WASHINGTON (AP) -- Some Toyota owners say they're still having trouble with unintended acceleration after their recalled cars were repaired, and the Transportation Department said Wednesday it is looking into their complaints.
The complaints raise new questions about whether Toyota's remedy will solve the problem. David Strickland, the administrator of the National Highway Traffic Safety Administration, said in a statement the agency is reaching out to consumers about the complaints "to get to the bottom of the problem and to make sure Toyota is doing everything possible to make its vehicles safe."
"If Toyota owners are still experiencing sudden acceleration incidents after taking their cars to the dealership, we want to know about it," Strickland said.
The government has received a limited number of acceleration reports from the Toyota owners whose floor mats or gas pedals have been fixed. Toyota and the government are investigating potential electrical problems as part of the Japanese automaker's recall of more than 8 million vehicles worldwide.
NHTSA has linked 52 deaths to crashes allegedly caused by Toyota's acceleration problems. The company has blamed mechanical causes or drivers pressing the wrong pedal and repaired about 1 million vehicles, but has said it is looking into electronics as a potential cause.
Toyota did not immediately comment on the new complaints.
Stewart Stogel, 49, of Mount Vernon, N.Y., said his 2009 Camry accelerated to about 15 mph on a street near his home on Saturday, five days after a dealership trimmed the gas pedal and installed new brake override software as part of the floor mat recall. The car didn't stop for several seconds even though he pressed on the brakes. Stogel said he barely avoided going down an embankment and hitting a wall.
"At first the brakes didn't engage at all," said Stogel, a freelance journalist. "Just as I approached Terrace Avenue, the wheels were able to get some traction, and all of the sudden the engine did disengage."
Stogel said the car had accelerated two previous times, and both times Stogel said he took it to dealerships to be checked. In one case it was inspected by a Toyota corporate technician who could find nothing wrong, he said.
After the latest incident, Stogel called his dealer, who told him to return with the car. He also left a message with Toyota Motor Sales U.S.A. President Jim Lentz. On Tuesday, Stogel's dealer called and asked him to return with the Camry so Toyota engineers can inspect it.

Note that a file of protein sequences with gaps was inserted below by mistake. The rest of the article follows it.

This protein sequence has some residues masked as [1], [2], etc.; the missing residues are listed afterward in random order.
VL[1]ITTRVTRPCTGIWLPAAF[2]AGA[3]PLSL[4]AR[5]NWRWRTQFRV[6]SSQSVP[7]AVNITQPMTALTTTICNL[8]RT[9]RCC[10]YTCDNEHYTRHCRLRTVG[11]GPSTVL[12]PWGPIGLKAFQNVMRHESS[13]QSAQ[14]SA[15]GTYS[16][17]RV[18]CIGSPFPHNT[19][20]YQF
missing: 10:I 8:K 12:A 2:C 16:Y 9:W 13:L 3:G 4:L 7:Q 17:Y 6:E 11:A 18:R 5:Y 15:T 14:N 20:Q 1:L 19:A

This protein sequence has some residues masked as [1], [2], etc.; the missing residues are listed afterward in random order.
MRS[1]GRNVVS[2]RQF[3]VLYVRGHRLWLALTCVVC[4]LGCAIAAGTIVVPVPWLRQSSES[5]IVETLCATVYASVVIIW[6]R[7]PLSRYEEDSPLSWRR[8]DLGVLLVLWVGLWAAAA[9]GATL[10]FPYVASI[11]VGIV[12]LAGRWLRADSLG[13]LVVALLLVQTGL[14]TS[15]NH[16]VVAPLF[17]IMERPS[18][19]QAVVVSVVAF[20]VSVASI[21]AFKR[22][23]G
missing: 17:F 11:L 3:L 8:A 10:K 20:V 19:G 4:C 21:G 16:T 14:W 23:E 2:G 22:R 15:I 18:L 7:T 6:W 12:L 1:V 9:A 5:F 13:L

Carolyn Kimbrell, 59, a retired office assistant in Whitesville, Ky., said her 2006 Toyota Avalon accelerated last weekend as she pulled up to her mailbox near her home — about a week after the car had been fixed. Kimbrell had just returned from a shopping trip to the mall with her 9-year-old granddaughter.
Kimbrell's car dealer on Feb. 20 inserted a small piece of metal into the gas pedal mechanism to eliminate friction that was causing the pedal problems. The dealer is scheduled to provide a separate fix to prevent the accelerator pedal from becoming trapped in the floor mat. But now Kimbrell said she wonders if the company's fix will solve the problem.
"It just scares you," Kimbrell said. "If I had been trying to stop at a busy intersection, that would have been bad."
The recalls have prompted three congressional hearings, hurt Toyota's safety and quality reputation and generated death and injury lawsuits. Federal prosecutors in New York are conducting a criminal investigation into the recalls and the Securities and Exchange Commission is probing what the automaker told investors.
Toyota on Tuesday said its U.S. sales fell 9 percent in February but it would offer repeat buyers two years of free maintenance to help rebuild customer loyalty.
During congressional hearings, Toyota executives said all new models sold in the United States will have the override system by 2011 and many recalled vehicles will be retrofitted with the brake override as a precaution. Toyota said it has fixed about 1 million recalled vehicles.
Krisher reported from Detroit. AP Business Writer Stephen Manning contributed to this report.